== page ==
Sales and Operations Planning (S&OP) has been around for a long time. It’s been called “old hat” and “the new kid on the block.” Both are true. And despite having been around for decades, S&OP continues to gain momentum and grow in maturity.
Most of us in the supply chain industry have a conceptual and common understanding of what S&OP represents, however the variety of ways in which S&OP is executed demonstrates that it can mean very different things to different organizations.
A typical/traditional Sales and Operations Planning (S&OP) process is primarily:
- Operations led
- Mainly focused on satisfying revenue and margin goals
- Aimed at attempting to meet a forecast for a discrete planning horizon, usually 6-24 months
- Sequential and involves isolated planning activities consolidated at a high level and then pushed up to management for approval, and pushed down to manufacturing for execution
And most experts agree that S&OP has four ingredients:
- People: the cross-functional teams involved
- Process: the way you make decisions and manage meetings
- Information: the data from your demand and supply chain
- Technology: the systems that support planning and decision-making
Not everyone agrees on the correct proportions of these ingredients, but everyone agrees that S&OP needs all four. Knowing exactly what is required for each of these areas, and potentially most importantly, finding the right balance between them is the key to effective and efficient planning cycles that drive maximized value for the enterprise.
When defining S&OP, it’s also important to look at S&OP Maturity Curves. A maturity model is like a staircase that describes how companies manage a certain area of their business. The lowest step is usually sporadic and disorganized, while each step up becomes more organized and effective. These models allow us to quickly measure how we’re doing in a specific area and point the way up to the next level.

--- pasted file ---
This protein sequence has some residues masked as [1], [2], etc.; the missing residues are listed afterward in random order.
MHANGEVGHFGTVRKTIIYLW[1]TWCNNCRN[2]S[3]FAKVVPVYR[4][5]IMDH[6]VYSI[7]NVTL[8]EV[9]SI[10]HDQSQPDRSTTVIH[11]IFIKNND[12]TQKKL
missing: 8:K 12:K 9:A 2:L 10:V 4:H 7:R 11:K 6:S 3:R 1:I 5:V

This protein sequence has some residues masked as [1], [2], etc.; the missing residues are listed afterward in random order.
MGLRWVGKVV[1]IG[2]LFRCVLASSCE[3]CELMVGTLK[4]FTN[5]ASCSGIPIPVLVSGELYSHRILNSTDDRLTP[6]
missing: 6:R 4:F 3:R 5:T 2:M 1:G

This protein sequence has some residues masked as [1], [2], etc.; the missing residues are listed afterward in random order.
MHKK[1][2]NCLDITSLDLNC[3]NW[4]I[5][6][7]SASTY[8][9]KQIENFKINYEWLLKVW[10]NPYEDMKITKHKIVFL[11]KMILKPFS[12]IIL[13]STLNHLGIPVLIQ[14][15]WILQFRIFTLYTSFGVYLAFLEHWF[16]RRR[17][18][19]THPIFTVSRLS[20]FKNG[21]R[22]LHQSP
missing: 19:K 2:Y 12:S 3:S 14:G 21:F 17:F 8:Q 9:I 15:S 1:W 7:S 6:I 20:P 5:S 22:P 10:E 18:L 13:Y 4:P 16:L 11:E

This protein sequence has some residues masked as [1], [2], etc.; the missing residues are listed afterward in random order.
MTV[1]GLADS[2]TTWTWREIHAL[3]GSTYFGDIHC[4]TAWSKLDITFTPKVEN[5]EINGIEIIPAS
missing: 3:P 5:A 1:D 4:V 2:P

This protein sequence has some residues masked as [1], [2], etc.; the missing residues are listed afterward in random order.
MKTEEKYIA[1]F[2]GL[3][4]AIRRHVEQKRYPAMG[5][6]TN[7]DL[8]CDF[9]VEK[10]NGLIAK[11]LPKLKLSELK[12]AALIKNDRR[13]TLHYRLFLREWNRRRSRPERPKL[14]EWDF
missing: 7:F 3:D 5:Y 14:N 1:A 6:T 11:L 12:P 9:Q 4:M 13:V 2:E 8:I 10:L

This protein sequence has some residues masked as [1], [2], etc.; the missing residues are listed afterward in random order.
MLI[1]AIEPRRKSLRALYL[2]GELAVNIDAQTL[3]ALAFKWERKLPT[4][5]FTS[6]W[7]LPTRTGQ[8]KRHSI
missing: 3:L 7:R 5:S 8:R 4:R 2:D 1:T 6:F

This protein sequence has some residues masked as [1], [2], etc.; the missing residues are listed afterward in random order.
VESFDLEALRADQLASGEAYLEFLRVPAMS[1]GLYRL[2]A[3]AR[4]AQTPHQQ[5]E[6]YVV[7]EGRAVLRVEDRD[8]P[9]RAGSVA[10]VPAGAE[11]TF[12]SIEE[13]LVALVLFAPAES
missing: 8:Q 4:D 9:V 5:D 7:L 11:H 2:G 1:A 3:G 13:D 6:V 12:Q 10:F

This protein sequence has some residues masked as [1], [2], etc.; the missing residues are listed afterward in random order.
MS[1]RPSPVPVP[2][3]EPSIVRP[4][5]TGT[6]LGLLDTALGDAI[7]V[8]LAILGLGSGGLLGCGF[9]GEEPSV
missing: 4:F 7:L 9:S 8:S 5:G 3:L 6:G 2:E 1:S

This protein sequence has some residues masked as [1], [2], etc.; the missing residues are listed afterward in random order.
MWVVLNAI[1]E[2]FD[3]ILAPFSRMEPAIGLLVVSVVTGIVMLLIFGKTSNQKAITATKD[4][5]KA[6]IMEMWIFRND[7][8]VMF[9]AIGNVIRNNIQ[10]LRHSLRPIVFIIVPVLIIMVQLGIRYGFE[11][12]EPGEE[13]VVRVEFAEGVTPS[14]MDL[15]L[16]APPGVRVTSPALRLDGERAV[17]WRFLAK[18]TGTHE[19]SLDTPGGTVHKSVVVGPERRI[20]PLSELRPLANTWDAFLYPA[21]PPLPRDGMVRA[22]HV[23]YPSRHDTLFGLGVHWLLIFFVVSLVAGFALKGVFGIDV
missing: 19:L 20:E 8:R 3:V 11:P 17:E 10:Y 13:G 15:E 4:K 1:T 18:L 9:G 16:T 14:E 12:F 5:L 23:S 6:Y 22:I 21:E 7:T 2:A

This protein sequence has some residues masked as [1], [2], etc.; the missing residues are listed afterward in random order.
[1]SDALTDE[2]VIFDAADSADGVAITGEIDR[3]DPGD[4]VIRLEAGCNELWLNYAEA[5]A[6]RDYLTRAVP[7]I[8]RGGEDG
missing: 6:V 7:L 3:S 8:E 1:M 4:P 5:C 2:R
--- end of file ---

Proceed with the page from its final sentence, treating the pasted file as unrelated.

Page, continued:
Numerous maturity models have been developed for S&OP. Most are variations of the same theme, with four or five stages from immature to mature. For example, Gartner calls these stages React, Anticipate, Integrate, Collaborate, and Orchestrate.
Here’s a typical model, based on the approach of Larry Lapide from MIT:
The bad news is that most companies are stuck at stages 1 or 2. Of course, no company is a monolith – different divisions may be more or less mature at S&OP and companies can even lurch ahead and then fall back due to a merger or acquisition, a failed project, or resistance to change.
Regardless, not putting a focus on S&OP can make a big difference within your company. As one example, Aberdeen Group classifies 30% of all companies as laggards in terms of the maturity of their S&OP processes. These organizations suffer from:
- Lower customer service (79% of orders on-time vs. 95% for best-in-class competitors)
- Inaccurate forecasts (accuracy of 25% vs. 86%)
- Poor ROI (cash conversion cycle of 85 vs. 46 days)
On the flip side, companies that improve their S&OP to best-in-class levels can achieve:
- A profit margin of 12% above the industry norm and 21% above laggard companies
- An order fill rate that is 11% above the industry norm and 13% above laggard companies
- 5X faster responses to market changes
Ultimately, S&OP should be about piloting your daily operations and monthly plans toward your long-term business goals. It’s about getting everyone headed in the same direction – including your contract manufacturers, suppliers, distribution partners, and customers.
|S&OP in the 21st CenturyAs the S&OP process continues to evolve and mature, a different interpretation and expectation for S&OP is emerging that entails better, broader goals. This recently published eBook elaborates on the evolving horizontal S&OP process capabilities that are required in order to achieve a transformation. Download your own copy here.|